Trans swimming ban based on opinion not science, experts say: ‘It creates a hostile anti-trans world’

Lia Thomas at a swimming event

Scientists and athletes have criticised a policy effectively banning trans women from elite swimming competitions as “not based on concrete evidence.”

Endocrinologist Dr Ada Cheung told Sydney Morning Herald on Tuesday (June 21) that the ruling made by swimming’s governing body International Swimming Federation (FINA) shouldn’t have been based on people’s “opinions.”

“We actually don’t know if there’s a biological advantage for transgender women over cisgender women because the science is not clear,” Cheung said. “FINA’s report is really based on a group of people’s opinion, it’s not a gold standard.”

The international swimming body announced the policy – which bans trans women who did not medically transition before age 12 from elite competitions – on June 20 in an extraordinary general congress in Budapest.

FINA proposed the establishment of an “open category” for transgender and gender-diverse competitors as part of a step toward what the governing body described as “full inclusion.”

Several competitors and researchers have since lambasted the decision as “unfair”, with Cheung asking “what signal does this send to other sporting bodies?” in a tweet.

FINA’s ban was followed on Tuesday (21 June) by an announcement that trans women are being banned from international rugby league pending a review.

Trans athlete and pro-LGBTQ+ advocate Chris Mosier told PinkNews that FINA’s decision appeared to have been influenced by “misinformation, prejudice and convincingly crafted ‘what if’ scenarios”.

“The policy is not in line with the 2021 International Olympic Committee framework on fairness, inclusion and non-discrimination on the basis of gender identity and sex variations, and is a considerable step backwards for all women in sport,” he said.

However, FINA has reiterated its belief in the policy, saying that the changes were based on “what the scientists are saying”.

Trans athletes have been allowed to compete in the Olympics since 2004. But it wasn’t until the delayed Tokyo summer games in 2021 that any out trans athletes competed as their correct gender. They were New Zealand weightlifter Laurel Hubbard, Canadian women’s football player Quinn, and United States BMX alternate Chelsea Wolfe.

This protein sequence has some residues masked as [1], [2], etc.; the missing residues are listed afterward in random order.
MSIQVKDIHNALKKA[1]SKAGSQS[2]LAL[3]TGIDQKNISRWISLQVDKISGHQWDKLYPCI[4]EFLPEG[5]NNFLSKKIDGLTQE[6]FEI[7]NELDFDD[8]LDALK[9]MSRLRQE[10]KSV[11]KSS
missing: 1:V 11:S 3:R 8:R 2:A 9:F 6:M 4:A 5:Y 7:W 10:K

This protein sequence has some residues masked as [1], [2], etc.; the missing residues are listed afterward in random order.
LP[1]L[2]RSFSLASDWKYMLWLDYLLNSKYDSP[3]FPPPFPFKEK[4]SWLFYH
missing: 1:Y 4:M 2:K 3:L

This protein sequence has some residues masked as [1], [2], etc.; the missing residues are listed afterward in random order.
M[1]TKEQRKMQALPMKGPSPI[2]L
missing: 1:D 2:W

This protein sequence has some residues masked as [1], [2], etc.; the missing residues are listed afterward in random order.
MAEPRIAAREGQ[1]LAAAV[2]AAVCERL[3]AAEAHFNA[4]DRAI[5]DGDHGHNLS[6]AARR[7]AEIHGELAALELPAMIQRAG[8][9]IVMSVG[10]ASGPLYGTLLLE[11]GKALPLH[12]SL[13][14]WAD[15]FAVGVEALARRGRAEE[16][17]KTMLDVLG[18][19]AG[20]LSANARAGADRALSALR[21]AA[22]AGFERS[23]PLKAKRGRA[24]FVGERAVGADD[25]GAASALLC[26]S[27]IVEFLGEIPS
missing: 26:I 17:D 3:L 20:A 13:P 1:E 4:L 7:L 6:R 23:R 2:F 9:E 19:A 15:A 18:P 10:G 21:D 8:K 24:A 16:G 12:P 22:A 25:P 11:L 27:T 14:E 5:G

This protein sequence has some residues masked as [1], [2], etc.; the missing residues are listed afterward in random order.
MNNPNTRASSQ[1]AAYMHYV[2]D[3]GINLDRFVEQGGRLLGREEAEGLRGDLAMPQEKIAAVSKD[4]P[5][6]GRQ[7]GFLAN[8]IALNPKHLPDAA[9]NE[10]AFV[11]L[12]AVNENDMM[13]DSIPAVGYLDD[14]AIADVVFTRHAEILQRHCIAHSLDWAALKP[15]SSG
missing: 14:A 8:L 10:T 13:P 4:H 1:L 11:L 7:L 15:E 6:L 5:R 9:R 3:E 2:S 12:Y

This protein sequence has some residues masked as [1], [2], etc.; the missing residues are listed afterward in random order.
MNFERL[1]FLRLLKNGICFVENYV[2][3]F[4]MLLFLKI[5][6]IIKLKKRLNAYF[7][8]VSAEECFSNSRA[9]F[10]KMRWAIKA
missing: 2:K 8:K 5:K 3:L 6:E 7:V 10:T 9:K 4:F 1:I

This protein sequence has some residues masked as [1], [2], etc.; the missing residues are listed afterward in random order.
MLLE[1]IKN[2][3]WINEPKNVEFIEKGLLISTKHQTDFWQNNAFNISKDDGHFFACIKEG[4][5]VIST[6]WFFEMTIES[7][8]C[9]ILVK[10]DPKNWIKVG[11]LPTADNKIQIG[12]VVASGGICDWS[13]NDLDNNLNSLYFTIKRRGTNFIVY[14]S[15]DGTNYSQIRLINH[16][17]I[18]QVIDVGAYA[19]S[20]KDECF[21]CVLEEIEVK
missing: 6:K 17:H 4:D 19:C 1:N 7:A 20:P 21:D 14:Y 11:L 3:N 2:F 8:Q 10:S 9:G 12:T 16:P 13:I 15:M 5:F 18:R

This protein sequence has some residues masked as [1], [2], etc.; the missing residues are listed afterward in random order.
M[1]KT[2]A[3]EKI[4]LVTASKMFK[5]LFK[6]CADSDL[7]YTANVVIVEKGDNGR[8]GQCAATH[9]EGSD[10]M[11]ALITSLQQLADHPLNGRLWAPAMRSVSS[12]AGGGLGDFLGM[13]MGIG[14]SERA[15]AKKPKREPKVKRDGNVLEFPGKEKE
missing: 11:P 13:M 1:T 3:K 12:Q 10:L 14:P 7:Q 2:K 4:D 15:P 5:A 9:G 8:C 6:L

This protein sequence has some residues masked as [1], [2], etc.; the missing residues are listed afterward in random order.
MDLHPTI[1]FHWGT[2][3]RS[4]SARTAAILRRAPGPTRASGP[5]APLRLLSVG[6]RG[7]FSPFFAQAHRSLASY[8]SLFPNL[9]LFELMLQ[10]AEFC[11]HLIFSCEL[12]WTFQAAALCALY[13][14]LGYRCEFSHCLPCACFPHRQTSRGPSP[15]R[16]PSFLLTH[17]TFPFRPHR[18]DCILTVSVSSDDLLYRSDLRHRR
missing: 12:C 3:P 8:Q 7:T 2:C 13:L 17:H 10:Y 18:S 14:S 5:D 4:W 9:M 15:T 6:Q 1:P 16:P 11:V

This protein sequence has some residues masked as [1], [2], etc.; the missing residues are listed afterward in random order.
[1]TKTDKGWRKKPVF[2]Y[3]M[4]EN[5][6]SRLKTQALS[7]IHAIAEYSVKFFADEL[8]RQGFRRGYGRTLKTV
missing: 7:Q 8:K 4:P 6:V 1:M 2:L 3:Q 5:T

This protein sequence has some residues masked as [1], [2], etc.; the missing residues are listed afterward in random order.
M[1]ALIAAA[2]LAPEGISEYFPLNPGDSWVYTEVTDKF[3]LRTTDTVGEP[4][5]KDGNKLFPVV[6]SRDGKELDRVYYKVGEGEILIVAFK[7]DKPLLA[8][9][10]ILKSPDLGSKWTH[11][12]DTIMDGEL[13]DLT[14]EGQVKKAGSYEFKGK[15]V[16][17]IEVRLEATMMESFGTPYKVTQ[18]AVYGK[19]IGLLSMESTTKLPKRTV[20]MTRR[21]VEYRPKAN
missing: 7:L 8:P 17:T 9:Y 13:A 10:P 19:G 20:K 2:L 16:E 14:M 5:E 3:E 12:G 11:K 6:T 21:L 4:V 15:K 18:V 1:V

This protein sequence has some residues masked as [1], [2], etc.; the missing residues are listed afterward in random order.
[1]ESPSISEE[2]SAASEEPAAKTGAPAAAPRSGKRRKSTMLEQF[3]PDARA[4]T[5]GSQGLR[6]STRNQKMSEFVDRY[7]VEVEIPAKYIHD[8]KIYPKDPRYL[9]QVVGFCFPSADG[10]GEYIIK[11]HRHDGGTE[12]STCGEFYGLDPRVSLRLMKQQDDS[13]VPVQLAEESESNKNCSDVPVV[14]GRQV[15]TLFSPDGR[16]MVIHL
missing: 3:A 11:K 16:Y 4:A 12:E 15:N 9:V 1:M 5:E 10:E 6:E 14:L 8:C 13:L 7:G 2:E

Transgender athletes had taken part in the games prior to this but were forced to participate in the gender category assigned to them at birth.

Mosier believes that these kinds of inclusive events pave the way for further trans acceptance.

“When sports organisations make policies that exclude trans people, it creates a much more hostile world towards trans people – athletes and non-athletes alike.

“The constant narrative of trans people not belonging in certain spaces, like those within sport, sets us a dynamic in the real world out of the pool and off the court or field where we are the target of further harm.

“It’s not just about sports; it’s about trans people’s abilities to be themselves and live in a world that increasingly tells us we do not belong.”

Fellow trans athlete Schuyler Bailar also spoke to PinkNews, saying that he is “devastated” by the ruling.

“The US has seen nearly 100 bills banning trans children from playing youth sports and criminalising transitional resources for children, rendering it impossible for them to play sports in any capacity,” he said.

“FINA’s decision does not preserve the integrity of women’s sports – it enforces the harmful policing of women’s bodies and the continued degradation and othering of trans people who already experienced mass discrimination in this world.”

Victoria University researcher Dr Patrice Jones also spoke to Sydney Morning Herald, saying that the policy sets a precedent for other sports committees to make “further exclusive decisions.”

“This risks the wellbeing of everyday trans people and sends [a] harmful message that they are not accepted in sports and broader active spaces,” she added.